Sunday, January 22, 2006

Is life a task bar?

John Naisbitt – High Tech High Touch

His thing is that we are drunk on technology.  He lists six symptoms:
1. We favour the quick fix, from religion to nutrition
2. We fear and worship technology
3. We blur the distinction between real and fake
4. We accept violence as normal
5. We love technology as a toy
6. We live our lives distanced and distracted

One thing he said was that we live our lives in front of screens.  I can see all those things in TV and internet and video games, but I didn’t see it in cell phones or communication devices.  So I raised this point with my group.  I said that I find I am more open and can compose my thoughts better when using instant messaging on my computer and cell phones is just talking to another person.  The answer was quite enlightening.  They said that it created a surreal environment, if I find it easier to think in front of my computer instead of in front of my best friend it is just a way of getting out of learning how to communicate and talk.  The same goes with cell phones.  They create a new space in which to meet, one that isn’t real.

The printing press was a new technology at one time.  Before it students built their library by copying a book out by hand.  I think it is fair to say that the printing press created a new space.  So should books be included in this category of technology?  

I don’t think so, books are very hard to get published, you have to take the time to complete a series of thoughts and argue through something.  There are a lot of books that might not meet this requirement, but my point is that it is a lot easier to publish an instant message, or a text message than a book; books don’t have that instant quality.  Even reading a book takes a long time.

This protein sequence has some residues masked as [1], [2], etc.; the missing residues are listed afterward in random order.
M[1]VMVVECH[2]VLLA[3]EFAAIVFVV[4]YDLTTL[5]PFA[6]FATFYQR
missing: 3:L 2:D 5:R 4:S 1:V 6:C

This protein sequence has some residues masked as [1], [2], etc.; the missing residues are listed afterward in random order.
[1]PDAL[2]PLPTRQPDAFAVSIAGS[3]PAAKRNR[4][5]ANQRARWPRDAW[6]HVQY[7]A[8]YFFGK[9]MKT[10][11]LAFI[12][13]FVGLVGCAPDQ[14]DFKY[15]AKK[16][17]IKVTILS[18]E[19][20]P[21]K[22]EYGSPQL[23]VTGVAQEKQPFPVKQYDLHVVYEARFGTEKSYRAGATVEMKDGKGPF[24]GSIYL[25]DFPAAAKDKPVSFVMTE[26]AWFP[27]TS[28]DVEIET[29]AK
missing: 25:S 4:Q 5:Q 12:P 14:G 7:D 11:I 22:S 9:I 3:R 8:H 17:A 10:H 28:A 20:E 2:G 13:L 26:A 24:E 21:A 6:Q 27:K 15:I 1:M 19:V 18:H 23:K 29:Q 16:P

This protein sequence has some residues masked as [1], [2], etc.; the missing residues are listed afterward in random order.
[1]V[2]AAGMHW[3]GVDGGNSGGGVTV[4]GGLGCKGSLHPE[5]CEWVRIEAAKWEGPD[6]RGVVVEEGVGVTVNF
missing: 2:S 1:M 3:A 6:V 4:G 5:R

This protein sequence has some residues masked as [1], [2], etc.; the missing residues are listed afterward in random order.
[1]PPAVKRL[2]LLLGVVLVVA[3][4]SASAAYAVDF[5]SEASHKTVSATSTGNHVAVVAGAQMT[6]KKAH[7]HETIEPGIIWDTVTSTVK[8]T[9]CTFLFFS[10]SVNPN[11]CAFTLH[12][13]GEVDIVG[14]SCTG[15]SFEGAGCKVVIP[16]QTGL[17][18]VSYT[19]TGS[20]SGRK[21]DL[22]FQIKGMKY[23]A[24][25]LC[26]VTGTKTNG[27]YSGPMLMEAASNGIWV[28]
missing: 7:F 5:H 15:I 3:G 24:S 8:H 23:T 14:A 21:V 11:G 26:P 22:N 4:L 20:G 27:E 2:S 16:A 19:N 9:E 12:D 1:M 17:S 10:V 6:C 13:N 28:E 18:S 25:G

It is all in a quest to avoid silence.  If I don’t have anything to say in an instant message I just do something else.  Has life become a task bar where we can just switch from one application to another?


malachijones said...

Hey man... a couple thoughts.

First, I agree with you that books are not just another, older technology on par with cell phones, internet or what not. I think part of what makes it fundamentally different, apart from your strong reasons, book offer progressive dialogue. By authoring a book on a particular subject you are forced to back up your material using the comprehensive body of work that has already been presented. You cannot author a book in a vacuum - you must deal with other collaborative or contradictory viewpoints.
Secondly, you are given as much space as necessary to fully articulate your point. Much of the cheapening of modern communication has been found in our inability to focus long enough to delve deep into the material being presented. We want bit-sized, media friendly excerpts or "Coles Notes" rather than invest the necessary time. By writing you are expected to cover a multitude of angles and perspectives because, presumably, those reading your work have some vested interest in understandin what you are communicating.

The second comment I wanted to make was about the pseudo-communication of Instant Messenger, Email, text messaging, or any form of digital, immediate communication. Really it can be considered communication but it lacks the quality and sincerity of legitmate communication for two reasons:
1) When we use these modes of communication we begin to communicate in a manner that is inconsistent with our actual character. All you have to do is log onto XBOX live and hear the atrocious comments from on-line gamers who are saying horrific things in a manner of speech that they would not normally do in a face to face conversation. We often speak in sound bites and expect our dialogue partner to understand our context, motive and inflection - assumptions we would not make face to face . We feel more liberty in posturing or ego-stroking when we are the center of the conversation because ultimately we are in control of all aspects of communication (i.e. method, form, style, schedule). And if our counterpart is offended, misunderstands or is simply confused it becomes their inability to understand that is the issue.